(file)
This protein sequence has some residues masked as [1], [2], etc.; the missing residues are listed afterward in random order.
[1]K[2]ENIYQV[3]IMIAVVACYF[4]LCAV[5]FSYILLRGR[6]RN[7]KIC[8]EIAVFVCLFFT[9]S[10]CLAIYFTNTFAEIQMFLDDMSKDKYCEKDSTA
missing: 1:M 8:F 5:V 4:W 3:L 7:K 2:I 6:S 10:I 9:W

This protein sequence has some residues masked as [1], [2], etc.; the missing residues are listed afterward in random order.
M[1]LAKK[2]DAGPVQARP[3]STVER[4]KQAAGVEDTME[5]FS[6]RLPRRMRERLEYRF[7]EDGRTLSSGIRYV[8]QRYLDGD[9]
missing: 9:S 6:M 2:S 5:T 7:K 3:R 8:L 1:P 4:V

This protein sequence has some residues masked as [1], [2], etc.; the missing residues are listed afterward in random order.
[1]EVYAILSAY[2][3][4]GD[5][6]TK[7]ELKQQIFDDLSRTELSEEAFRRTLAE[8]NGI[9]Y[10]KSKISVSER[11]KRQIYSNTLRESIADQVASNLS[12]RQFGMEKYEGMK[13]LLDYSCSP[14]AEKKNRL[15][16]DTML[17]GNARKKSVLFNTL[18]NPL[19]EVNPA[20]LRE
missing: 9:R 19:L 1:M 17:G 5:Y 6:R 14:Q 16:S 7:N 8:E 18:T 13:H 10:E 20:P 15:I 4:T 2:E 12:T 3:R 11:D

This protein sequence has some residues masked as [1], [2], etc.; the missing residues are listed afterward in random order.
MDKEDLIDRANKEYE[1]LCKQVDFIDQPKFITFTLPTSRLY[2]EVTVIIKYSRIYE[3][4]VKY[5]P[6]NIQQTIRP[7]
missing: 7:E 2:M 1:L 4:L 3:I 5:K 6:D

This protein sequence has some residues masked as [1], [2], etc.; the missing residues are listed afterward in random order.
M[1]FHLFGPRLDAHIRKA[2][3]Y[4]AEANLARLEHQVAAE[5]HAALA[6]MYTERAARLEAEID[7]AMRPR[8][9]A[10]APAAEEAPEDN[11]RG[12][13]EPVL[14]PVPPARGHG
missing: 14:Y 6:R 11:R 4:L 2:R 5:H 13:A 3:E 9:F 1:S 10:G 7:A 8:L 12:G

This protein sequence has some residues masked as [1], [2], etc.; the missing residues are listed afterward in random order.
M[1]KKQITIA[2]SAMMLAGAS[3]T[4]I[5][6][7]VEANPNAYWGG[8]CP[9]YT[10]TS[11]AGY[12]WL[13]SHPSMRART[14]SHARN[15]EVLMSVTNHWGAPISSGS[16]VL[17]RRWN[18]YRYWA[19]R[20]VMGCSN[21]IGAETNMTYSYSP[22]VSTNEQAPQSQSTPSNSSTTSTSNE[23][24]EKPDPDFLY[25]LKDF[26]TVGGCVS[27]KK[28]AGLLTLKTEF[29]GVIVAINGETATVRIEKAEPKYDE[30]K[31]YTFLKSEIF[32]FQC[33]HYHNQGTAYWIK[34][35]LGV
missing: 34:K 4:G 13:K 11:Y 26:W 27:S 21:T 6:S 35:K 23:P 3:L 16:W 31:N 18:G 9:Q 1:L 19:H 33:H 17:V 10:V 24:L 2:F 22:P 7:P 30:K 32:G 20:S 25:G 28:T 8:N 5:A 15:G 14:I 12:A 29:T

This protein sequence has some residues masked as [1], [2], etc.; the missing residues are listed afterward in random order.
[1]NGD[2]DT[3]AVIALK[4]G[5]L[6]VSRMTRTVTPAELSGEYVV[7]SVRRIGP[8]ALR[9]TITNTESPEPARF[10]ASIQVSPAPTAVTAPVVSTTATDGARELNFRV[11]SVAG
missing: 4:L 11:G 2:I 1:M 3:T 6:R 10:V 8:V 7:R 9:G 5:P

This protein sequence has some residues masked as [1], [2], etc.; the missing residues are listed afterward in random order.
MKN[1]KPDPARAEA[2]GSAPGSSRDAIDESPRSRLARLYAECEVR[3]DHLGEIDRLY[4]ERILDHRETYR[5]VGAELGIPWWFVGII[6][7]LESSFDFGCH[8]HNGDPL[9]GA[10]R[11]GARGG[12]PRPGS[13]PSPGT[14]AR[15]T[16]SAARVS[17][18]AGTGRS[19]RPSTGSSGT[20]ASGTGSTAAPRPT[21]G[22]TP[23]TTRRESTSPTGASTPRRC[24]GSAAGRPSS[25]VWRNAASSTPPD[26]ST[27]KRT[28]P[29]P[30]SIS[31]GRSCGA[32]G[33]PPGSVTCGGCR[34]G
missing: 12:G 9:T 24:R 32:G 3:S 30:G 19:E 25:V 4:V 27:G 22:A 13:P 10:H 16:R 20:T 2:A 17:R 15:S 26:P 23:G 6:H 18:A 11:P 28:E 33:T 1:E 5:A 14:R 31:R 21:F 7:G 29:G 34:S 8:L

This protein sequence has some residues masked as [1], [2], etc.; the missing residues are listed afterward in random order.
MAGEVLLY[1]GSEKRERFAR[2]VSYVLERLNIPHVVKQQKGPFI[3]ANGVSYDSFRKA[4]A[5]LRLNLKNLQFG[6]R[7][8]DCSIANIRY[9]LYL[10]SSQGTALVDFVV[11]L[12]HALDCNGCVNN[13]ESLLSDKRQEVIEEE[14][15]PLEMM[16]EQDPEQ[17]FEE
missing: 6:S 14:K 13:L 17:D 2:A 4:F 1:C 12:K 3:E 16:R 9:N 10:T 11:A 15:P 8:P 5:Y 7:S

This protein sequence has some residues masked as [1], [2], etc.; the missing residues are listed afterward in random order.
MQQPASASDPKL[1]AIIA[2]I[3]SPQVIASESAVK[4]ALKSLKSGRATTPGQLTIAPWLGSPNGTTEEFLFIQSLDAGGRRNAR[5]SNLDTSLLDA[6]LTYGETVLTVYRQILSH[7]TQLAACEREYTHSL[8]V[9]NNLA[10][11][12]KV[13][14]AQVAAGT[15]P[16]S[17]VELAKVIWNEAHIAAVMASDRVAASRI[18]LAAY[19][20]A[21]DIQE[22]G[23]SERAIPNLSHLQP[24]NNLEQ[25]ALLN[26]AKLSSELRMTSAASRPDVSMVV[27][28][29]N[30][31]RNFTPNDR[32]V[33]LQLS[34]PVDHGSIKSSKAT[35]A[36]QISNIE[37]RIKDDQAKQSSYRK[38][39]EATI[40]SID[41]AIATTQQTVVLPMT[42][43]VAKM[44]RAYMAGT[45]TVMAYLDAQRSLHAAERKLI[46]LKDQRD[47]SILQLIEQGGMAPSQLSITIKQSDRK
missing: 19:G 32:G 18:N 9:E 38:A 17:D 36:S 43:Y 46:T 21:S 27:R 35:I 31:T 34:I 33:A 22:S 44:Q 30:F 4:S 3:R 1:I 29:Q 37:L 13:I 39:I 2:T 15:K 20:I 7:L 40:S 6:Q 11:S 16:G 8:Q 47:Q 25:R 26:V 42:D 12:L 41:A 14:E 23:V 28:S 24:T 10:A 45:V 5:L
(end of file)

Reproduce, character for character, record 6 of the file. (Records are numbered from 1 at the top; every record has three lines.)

This protein sequence has some residues masked as [1], [2], etc.; the missing residues are listed afterward in random order.
M[1]KKQITIA[2]SAMMLAGAS[3]T[4]I[5][6][7]VEANPNAYWGG[8]CP[9]YT[10]TS[11]AGY[12]WL[13]SHPSMRART[14]SHARN[15]EVLMSVTNHWGAPISSGS[16]VL[17]RRWN[18]YRYWA[19]R[20]VMGCSN[21]IGAETNMTYSYSP[22]VSTNEQAPQSQSTPSNSSTTSTSNE[23][24]EKPDPDFLY[25]LKDF[26]TVGGCVS[27]KK[28]AGLLTLKTEF[29]GVIVAINGETATVRIEKAEPKYDE[30]K[31]YTFLKSEIF[32]FQC[33]HYHNQGTAYWIK[34][35]LGV
missing: 34:K 4:G 13:K 11:Y 26:W 27:S 21:T 6:S 35:K 23:P 3:L 16:W 31:N 18:G 9:Q 1:L 19:H 33:H 17:V 10:V 24:L 2:F 22:P 7:P 30:K 32:G 20:S 25:G 28:T 8:N 5:A 15:G 14:I 12:A 29:T